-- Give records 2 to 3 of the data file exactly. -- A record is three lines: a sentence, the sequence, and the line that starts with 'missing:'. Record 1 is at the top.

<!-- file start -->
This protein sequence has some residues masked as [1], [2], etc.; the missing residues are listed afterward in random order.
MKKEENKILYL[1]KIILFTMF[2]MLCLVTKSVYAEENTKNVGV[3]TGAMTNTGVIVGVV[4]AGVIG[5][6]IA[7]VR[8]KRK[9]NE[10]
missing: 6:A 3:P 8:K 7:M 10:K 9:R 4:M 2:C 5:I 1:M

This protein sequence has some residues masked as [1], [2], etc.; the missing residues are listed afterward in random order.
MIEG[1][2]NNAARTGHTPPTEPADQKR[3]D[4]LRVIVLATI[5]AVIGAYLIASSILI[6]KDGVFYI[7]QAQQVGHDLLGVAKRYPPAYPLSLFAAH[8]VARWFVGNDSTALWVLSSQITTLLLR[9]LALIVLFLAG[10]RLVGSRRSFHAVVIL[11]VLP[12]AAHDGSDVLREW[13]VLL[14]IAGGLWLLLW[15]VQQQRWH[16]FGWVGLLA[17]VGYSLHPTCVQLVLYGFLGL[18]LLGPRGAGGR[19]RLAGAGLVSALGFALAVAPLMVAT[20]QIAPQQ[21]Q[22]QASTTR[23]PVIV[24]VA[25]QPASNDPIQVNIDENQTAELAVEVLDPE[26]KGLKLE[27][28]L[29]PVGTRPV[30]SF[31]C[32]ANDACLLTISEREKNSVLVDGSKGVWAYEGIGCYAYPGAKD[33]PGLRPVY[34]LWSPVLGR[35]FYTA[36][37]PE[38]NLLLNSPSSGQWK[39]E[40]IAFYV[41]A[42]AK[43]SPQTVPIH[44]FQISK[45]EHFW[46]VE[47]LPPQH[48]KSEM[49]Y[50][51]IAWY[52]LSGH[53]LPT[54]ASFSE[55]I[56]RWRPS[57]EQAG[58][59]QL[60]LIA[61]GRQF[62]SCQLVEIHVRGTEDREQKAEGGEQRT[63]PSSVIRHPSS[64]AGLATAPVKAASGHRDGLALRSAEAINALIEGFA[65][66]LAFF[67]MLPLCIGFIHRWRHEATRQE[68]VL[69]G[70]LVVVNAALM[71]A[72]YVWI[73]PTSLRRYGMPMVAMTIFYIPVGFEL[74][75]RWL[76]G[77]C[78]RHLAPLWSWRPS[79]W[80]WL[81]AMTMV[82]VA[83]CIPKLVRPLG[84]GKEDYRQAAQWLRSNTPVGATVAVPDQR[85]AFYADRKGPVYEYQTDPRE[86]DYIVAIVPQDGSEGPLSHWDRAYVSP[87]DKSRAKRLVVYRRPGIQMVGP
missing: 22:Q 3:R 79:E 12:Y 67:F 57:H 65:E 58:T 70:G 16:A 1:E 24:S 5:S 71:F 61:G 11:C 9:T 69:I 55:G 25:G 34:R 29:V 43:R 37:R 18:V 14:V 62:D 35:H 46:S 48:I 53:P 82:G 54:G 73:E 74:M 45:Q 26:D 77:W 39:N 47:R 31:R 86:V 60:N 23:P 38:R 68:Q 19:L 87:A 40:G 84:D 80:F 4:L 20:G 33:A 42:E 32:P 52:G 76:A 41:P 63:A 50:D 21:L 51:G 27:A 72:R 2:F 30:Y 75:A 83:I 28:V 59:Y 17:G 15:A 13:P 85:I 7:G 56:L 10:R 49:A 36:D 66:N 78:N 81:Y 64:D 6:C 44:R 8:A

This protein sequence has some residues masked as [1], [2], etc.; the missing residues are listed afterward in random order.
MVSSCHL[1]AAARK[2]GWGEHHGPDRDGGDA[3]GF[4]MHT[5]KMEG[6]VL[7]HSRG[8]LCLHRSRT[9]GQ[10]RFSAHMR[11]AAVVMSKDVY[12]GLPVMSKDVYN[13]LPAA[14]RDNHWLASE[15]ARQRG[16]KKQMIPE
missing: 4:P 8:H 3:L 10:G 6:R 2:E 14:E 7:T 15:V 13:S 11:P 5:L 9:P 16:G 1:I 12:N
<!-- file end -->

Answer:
This protein sequence has some residues masked as [1], [2], etc.; the missing residues are listed afterward in random order.
MIEG[1][2]NNAARTGHTPPTEPADQKR[3]D[4]LRVIVLATI[5]AVIGAYLIASSILI[6]KDGVFYI[7]QAQQVGHDLLGVAKRYPPAYPLSLFAAH[8]VARWFVGNDSTALWVLSSQITTLLLR[9]LALIVLFLAG[10]RLVGSRRSFHAVVIL[11]VLP[12]AAHDGSDVLREW[13]VLL[14]IAGGLWLLLW[15]VQQQRWH[16]FGWVGLLA[17]VGYSLHPTCVQLVLYGFLGL[18]LLGPRGAGGR[19]RLAGAGLVSALGFALAVAPLMVAT[20]QIAPQQ[21]Q[22]QASTTR[23]PVIV[24]VA[25]QPASNDPIQVNIDENQTAELAVEVLDPE[26]KGLKLE[27][28]L[29]PVGTRPV[30]SF[31]C[32]ANDACLLTISEREKNSVLVDGSKGVWAYEGIGCYAYPGAKD[33]PGLRPVY[34]LWSPVLGR[35]FYTA[36][37]PE[38]NLLLNSPSSGQWK[39]E[40]IAFYV[41]A[42]AK[43]SPQTVPIH[44]FQISK[45]EHFW[46]VE[47]LPPQH[48]KSEM[49]Y[50][51]IAWY[52]LSGH[53]LPT[54]ASFSE[55]I[56]RWRPS[57]EQAG[58][59]QL[60]LIA[61]GRQF[62]SCQLVEIHVRGTEDREQKAEGGEQRT[63]PSSVIRHPSS[64]AGLATAPVKAASGHRDGLALRSAEAINALIEGFA[65][66]LAFF[67]MLPLCIGFIHRWRHEATRQE[68]VL[69]G[70]LVVVNAALM[71]A[72]YVWI[73]PTSLRRYGMPMVAMTIFYIPVGFEL[74][75]RWL[76]G[77]C[78]RHLAPLWSWRPS[79]W[80]WL[81]AMTMV[82]VA[83]CIPKLVRPLG[84]GKEDYRQAAQWLRSNTPVGATVAVPDQR[85]AFYADRKGPVYEYQTDPRE[86]DYIVAIVPQDGSEGPLSHWDRAYVSP[87]DKSRAKRLVVYRRPGIQMVGP
missing: 22:Q 3:R 79:E 12:Y 67:F 57:H 65:E 58:T 70:G 16:A 1:E 24:S 5:S 71:F 61:G 11:C 9:T 69:I 55:G 25:G 34:R 29:V 43:R 37:R 18:V 14:V 62:D 35:H 46:S 48:I 53:P 82:G 54:G 73:E 74:M 45:Q 26:D 77:W 39:N 47:R 31:R 86:V 60:N 23:P 38:R 68:Q 19:L 87:A 40:G 84:D 80:F 4:L 20:G 33:A 42:E 32:P 52:G 76:A 41:P 63:A 50:D 21:L 51:G 27:A 72:R 2:F 30:Y 75:A 83:I 28:V 59:Y 17:G 15:A 13:P 85:I 7:G 56:L 10:R 49:A 36:D 66:N 78:N 81:Y 64:D 6:C 44:R 8:A

This protein sequence has some residues masked as [1], [2], etc.; the missing residues are listed afterward in random order.
MVSSCHL[1]AAARK[2]GWGEHHGPDRDGGDA[3]GF[4]MHT[5]KMEG[6]VL[7]HSRG[8]LCLHRSRT[9]GQ[10]RFSAHMR[11]AAVVMSKDVY[12]GLPVMSKDVYN[13]LPAA[14]RDNHWLASE[15]ARQRG[16]KKQMIPE
missing: 4:P 8:H 3:L 10:G 6:R 2:E 14:E 7:T 15:V 13:S 11:P 5:L 9:P 16:G 1:I 12:N